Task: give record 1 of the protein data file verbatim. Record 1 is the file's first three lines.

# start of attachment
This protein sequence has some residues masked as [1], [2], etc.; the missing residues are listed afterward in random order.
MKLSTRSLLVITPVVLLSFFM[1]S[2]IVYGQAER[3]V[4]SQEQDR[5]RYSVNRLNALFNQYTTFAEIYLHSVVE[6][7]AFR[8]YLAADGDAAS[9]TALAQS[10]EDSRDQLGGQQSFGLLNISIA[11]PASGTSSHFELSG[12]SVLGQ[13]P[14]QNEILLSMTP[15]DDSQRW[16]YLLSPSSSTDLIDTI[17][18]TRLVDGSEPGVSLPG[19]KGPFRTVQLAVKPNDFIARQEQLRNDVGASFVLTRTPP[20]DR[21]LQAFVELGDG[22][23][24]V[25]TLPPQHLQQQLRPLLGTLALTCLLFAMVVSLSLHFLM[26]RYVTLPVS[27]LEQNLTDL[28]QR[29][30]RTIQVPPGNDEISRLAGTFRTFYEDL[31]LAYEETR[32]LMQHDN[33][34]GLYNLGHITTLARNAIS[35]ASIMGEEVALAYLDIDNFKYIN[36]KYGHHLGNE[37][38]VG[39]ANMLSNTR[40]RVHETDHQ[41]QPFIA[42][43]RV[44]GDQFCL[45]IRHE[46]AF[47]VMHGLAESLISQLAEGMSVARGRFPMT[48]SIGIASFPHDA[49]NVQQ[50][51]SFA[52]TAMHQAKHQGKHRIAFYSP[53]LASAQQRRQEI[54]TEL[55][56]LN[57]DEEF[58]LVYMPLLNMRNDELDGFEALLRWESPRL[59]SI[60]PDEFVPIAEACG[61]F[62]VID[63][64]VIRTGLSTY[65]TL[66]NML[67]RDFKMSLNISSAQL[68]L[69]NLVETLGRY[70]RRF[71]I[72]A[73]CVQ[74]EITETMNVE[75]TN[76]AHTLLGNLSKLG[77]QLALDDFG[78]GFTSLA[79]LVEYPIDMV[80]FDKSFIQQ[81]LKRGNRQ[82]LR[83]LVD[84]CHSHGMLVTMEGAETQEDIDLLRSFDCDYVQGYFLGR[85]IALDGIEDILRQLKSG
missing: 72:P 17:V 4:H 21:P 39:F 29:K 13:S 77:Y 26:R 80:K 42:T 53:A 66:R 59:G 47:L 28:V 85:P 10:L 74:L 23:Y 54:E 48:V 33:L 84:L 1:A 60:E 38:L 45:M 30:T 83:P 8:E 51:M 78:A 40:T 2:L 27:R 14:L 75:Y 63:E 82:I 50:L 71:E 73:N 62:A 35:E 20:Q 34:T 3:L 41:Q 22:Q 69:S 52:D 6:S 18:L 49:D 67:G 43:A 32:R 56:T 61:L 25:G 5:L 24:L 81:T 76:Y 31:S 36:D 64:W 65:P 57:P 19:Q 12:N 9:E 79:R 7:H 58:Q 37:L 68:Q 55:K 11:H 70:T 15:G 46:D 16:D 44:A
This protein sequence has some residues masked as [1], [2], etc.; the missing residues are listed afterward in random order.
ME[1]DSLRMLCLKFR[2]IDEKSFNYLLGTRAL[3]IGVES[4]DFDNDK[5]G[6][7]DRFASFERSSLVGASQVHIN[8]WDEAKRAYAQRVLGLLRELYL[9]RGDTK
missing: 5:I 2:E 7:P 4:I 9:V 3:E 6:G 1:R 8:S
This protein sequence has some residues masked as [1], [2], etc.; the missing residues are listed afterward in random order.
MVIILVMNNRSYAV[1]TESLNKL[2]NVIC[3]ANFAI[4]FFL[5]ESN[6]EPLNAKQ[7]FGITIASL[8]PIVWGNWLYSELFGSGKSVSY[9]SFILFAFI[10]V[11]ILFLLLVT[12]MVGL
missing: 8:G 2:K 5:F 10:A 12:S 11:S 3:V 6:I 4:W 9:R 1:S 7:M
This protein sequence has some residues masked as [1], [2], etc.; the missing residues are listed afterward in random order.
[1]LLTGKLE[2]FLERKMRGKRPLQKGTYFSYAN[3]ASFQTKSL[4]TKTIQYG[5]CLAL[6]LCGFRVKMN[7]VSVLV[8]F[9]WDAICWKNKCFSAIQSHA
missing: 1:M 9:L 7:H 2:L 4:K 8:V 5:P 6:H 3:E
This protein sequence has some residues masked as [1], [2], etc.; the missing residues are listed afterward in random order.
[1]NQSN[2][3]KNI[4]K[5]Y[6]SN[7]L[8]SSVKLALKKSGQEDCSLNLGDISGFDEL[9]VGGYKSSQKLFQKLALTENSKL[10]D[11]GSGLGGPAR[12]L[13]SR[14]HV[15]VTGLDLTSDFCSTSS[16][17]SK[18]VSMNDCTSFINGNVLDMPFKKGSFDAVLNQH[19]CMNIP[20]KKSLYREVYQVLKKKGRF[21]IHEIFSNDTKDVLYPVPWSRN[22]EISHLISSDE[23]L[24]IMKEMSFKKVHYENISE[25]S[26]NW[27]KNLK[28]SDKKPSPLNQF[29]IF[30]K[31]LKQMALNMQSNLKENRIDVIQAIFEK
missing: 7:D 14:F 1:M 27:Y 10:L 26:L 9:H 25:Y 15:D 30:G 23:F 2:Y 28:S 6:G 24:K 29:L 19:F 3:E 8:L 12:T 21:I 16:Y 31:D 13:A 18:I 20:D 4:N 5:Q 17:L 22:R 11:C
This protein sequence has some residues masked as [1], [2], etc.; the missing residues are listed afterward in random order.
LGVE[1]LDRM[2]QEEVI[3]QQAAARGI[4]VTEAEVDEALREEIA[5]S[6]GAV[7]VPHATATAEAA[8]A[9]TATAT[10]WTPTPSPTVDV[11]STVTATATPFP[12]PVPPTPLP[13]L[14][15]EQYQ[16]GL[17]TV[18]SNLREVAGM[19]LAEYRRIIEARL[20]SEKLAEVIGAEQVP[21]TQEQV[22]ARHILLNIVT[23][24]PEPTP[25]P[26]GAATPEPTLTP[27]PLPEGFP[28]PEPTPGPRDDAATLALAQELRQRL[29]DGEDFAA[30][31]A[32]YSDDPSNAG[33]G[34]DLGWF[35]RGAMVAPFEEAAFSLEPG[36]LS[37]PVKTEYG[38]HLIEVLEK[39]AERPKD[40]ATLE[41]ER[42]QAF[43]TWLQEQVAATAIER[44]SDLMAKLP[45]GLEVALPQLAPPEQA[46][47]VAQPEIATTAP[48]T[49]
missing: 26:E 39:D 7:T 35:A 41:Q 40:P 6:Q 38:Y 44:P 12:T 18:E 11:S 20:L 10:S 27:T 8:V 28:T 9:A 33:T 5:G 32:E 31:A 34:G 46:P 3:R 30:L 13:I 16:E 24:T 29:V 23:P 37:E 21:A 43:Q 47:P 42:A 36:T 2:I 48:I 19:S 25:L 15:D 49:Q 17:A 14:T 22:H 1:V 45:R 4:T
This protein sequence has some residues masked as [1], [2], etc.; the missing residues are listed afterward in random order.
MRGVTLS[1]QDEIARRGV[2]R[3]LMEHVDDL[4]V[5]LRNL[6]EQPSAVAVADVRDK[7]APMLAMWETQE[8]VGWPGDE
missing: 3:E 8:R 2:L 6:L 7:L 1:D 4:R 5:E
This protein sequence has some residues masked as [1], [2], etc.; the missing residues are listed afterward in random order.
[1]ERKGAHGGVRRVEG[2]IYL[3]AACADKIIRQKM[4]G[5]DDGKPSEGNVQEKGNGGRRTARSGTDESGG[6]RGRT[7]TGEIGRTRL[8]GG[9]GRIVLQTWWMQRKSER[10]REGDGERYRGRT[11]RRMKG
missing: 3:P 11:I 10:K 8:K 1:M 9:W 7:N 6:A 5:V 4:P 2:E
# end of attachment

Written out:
This protein sequence has some residues masked as [1], [2], etc.; the missing residues are listed afterward in random order.
MKLSTRSLLVITPVVLLSFFM[1]S[2]IVYGQAER[3]V[4]SQEQDR[5]RYSVNRLNALFNQYTTFAEIYLHSVVE[6][7]AFR[8]YLAADGDAAS[9]TALAQS[10]EDSRDQLGGQQSFGLLNISIA[11]PASGTSSHFELSG[12]SVLGQ[13]P[14]QNEILLSMTP[15]DDSQRW[16]YLLSPSSSTDLIDTI[17][18]TRLVDGSEPGVSLPG[19]KGPFRTVQLAVKPNDFIARQEQLRNDVGASFVLTRTPP[20]DR[21]LQAFVELGDG[22][23][24]V[25]TLPPQHLQQQLRPLLGTLALTCLLFAMVVSLSLHFLM[26]RYVTLPVS[27]LEQNLTDL[28]QR[29][30]RTIQVPPGNDEISRLAGTFRTFYEDL[31]LAYEETR[32]LMQHDN[33][34]GLYNLGHITTLARNAIS[35]ASIMGEEVALAYLDIDNFKYIN[36]KYGHHLGNE[37][38]VG[39]ANMLSNTR[40]RVHETDHQ[41]QPFIA[42][43]RV[44]GDQFCL[45]IRHE[46]AF[47]VMHGLAESLISQLAEGMSVARGRFPMT[48]SIGIASFPHDA[49]NVQQ[50][51]SFA[52]TAMHQAKHQGKHRIAFYSP[53]LASAQQRRQEI[54]TEL[55][56]LN[57]DEEF[58]LVYMPLLNMRNDELDGFEALLRWESPRL[59]SI[60]PDEFVPIAEACG[61]F[62]VID[63][64]VIRTGLSTY[65]TL[66]NML[67]RDFKMSLNISSAQL[68]L[69]NLVETLGRY[70]RRF[71]I[72]A[73]CVQ[74]EITETMNVE[75]TN[76]AHTLLGNLSKLG[77]QLALDDFG[78]GFTSLA[79]LVEYPIDMV[80]FDKSFIQQ[81]LKRGNRQ[82]LR[83]LVD[84]CHSHGMLVTMEGAETQEDIDLLRSFDCDYVQGYFLGR[85]IALDGIEDILRQLKSG
missing: 72:P 17:V 4:H 21:P 39:F 29:K 13:S 77:Y 26:R 80:K 42:T 53:A 66:R 59:G 47:L 28:V 85:P 10:L 74:L 23:Y 54:E 48:V 33:L 84:L 1:A 60:E 38:L 45:M 30:T 83:P 8:E 51:M 78:A 40:T 2:L 27:R 14:L 75:Y 63:E 82:I 50:L 71:E 73:N 62:A 35:E 20:Q 34:T 3:L 41:Q 22:Q 69:S 52:D 6:S 18:L 49:D 67:G 43:A 32:R 56:T 61:L 25:G 5:L 24:L 81:T 76:Y 31:S 36:D 64:W 65:P 57:P 19:Q 12:N 9:E 79:R 7:H 58:Q 37:L 68:Q 55:K 11:H 70:T 15:G 46:D 16:D 44:A